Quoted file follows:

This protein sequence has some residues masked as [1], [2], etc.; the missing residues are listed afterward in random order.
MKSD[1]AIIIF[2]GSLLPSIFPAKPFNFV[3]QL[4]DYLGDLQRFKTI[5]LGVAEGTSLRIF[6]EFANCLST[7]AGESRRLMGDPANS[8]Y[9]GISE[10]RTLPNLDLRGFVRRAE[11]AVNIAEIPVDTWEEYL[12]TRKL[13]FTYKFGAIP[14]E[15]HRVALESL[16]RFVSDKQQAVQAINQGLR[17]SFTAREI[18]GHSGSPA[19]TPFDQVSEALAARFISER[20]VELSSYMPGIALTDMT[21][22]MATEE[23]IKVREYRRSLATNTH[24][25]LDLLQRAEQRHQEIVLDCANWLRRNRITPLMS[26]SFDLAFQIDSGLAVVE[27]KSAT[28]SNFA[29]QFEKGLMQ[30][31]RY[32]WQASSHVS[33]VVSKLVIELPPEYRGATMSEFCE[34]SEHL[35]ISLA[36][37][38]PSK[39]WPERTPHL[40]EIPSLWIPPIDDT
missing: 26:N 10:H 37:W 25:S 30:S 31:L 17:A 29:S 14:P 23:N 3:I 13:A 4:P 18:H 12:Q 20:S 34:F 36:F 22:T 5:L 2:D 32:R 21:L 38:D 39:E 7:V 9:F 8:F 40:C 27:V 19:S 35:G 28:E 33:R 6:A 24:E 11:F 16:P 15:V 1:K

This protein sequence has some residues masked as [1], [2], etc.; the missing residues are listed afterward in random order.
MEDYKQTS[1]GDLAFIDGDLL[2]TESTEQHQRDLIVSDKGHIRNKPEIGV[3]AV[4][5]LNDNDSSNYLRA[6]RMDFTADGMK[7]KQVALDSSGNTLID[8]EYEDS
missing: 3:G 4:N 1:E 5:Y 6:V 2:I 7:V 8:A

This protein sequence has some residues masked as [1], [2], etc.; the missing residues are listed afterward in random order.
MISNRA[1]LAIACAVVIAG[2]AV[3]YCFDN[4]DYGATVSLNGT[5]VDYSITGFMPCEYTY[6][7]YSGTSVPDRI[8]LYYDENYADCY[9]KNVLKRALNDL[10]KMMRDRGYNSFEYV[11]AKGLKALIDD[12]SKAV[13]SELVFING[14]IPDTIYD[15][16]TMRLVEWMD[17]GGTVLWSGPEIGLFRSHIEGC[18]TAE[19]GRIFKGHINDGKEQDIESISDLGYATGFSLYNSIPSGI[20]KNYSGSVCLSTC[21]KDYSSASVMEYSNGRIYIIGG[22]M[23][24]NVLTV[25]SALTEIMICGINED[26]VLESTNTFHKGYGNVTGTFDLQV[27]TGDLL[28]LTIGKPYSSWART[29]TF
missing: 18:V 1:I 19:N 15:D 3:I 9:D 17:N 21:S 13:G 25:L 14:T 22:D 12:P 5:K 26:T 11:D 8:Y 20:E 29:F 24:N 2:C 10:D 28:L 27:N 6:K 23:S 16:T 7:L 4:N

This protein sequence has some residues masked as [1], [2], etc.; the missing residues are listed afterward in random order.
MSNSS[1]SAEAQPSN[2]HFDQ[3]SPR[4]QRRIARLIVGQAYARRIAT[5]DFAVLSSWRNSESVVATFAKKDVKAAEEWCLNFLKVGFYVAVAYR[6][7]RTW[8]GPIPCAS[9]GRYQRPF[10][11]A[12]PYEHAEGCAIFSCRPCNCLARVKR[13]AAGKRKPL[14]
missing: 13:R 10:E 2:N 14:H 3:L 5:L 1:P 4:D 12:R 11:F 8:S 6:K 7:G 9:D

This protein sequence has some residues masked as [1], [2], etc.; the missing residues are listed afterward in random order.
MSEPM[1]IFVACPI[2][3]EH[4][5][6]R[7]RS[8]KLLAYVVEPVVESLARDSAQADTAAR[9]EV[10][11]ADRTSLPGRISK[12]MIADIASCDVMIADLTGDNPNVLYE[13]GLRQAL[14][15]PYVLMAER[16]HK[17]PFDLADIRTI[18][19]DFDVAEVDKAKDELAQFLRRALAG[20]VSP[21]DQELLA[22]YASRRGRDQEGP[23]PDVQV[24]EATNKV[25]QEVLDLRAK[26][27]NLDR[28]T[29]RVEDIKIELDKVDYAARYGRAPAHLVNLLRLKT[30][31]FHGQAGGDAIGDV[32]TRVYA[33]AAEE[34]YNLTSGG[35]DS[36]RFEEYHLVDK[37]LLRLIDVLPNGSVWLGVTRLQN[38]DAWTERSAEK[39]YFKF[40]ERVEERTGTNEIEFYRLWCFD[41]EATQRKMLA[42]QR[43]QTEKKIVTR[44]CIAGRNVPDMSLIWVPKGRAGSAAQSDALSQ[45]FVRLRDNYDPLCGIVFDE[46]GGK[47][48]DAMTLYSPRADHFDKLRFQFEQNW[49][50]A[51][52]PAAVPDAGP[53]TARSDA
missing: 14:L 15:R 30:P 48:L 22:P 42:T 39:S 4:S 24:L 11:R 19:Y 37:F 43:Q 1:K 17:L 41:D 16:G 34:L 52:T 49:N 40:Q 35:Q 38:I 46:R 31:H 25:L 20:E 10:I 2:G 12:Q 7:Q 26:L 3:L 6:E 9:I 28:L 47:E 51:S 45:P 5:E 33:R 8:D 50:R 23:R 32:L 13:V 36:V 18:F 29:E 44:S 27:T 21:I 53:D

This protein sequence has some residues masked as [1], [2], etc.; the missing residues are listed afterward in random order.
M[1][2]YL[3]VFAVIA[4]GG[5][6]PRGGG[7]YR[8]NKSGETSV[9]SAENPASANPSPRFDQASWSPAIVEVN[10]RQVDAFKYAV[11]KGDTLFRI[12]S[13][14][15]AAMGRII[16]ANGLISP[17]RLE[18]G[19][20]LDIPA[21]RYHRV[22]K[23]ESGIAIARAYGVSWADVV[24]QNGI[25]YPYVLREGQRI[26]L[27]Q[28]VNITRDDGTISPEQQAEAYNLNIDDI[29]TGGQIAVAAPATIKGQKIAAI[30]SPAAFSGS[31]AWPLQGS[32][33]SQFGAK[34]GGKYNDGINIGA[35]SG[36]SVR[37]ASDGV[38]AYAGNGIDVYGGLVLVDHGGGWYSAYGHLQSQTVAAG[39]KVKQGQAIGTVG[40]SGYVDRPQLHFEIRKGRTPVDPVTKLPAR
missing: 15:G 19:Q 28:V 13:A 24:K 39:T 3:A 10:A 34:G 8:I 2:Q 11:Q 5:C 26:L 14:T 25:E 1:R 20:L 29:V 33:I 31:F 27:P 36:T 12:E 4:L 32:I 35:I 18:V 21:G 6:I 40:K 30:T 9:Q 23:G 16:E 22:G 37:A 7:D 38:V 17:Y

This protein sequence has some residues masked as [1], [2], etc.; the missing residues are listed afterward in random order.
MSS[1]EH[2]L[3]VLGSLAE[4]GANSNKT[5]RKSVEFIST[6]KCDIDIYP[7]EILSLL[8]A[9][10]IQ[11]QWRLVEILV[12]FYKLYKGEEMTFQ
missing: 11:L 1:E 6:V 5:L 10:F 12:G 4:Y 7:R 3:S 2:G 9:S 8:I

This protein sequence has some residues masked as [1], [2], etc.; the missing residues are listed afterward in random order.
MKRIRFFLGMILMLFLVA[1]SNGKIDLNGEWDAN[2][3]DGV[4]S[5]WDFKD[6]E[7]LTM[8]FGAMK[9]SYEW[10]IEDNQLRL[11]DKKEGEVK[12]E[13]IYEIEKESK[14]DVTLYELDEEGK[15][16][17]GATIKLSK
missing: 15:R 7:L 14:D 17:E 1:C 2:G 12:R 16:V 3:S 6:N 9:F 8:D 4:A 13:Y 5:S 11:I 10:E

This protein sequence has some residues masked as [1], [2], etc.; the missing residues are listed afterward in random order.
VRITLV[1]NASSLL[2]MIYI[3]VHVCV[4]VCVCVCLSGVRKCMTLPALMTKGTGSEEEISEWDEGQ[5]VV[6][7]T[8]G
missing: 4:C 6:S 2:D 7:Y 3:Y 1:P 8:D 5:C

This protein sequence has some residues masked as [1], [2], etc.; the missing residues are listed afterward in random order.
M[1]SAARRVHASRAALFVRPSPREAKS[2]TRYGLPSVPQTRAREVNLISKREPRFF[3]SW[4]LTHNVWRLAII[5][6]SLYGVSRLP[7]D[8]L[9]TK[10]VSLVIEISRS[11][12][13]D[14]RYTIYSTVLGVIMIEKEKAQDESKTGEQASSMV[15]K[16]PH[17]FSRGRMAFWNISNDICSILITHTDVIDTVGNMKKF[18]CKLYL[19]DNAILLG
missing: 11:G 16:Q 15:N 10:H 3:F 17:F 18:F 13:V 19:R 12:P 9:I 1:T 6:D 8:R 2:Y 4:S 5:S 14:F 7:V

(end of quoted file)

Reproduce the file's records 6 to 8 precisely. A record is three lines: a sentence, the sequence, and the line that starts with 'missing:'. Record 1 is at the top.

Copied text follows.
This protein sequence has some residues masked as [1], [2], etc.; the missing residues are listed afterward in random order.
M[1][2]YL[3]VFAVIA[4]GG[5][6]PRGGG[7]YR[8]NKSGETSV[9]SAENPASANPSPRFDQASWSPAIVEVN[10]RQVDAFKYAV[11]KGDTLFRI[12]S[13][14][15]AAMGRII[16]ANGLISP[17]RLE[18]G[19][20]LDIPA[21]RYHRV[22]K[23]ESGIAIARAYGVSWADVV[24]QNGI[25]YPYVLREGQRI[26]L[27]Q[28]VNITRDDGTISPEQQAEAYNLNIDDI[29]TGGQIAVAAPATIKGQKIAAI[30]SPAAFSGS[31]AWPLQGS[32][33]SQFGAK[34]GGKYNDGINIGA[35]SG[36]SVR[37]ASDGV[38]AYAGNGIDVYGGLVLVDHGGGWYSAYGHLQSQTVAAG[39]KVKQGQAIGTVG[40]SGYVDRPQLHFEIRKGRTPVDPVTKLPAR
missing: 15:G 19:Q 28:V 13:A 24:K 39:T 3:A 10:A 34:G 8:I 2:Q 11:Q 5:C 26:L 14:T 25:E 1:R 20:L 29:V 33:I 31:F 27:P 36:T 12:E 4:L 32:I 35:I 18:V 21:G 6:I 40:K 30:T 9:Q 23:G 16:E 22:G 37:A 7:D 38:V 17:Y

This protein sequence has some residues masked as [1], [2], etc.; the missing residues are listed afterward in random order.
MSS[1]EH[2]L[3]VLGSLAE[4]GANSNKT[5]RKSVEFIST[6]KCDIDIYP[7]EILSLL[8]A[9][10]IQ[11]QWRLVEILV[12]FYKLYKGEEMTFQ
missing: 11:L 1:E 6:V 5:L 10:F 12:G 4:Y 7:R 3:S 2:G 9:S 8:I

This protein sequence has some residues masked as [1], [2], etc.; the missing residues are listed afterward in random order.
MKRIRFFLGMILMLFLVA[1]SNGKIDLNGEWDAN[2][3]DGV[4]S[5]WDFKD[6]E[7]LTM[8]FGAMK[9]SYEW[10]IEDNQLRL[11]DKKEGEVK[12]E[13]IYEIEKESK[14]DVTLYELDEEGK[15][16][17]GATIKLSK
missing: 15:R 7:L 14:D 17:E 1:C 2:G 12:R 16:V 3:S 6:N 9:F 8:D 4:A 13:Y 5:S 11:I 10:E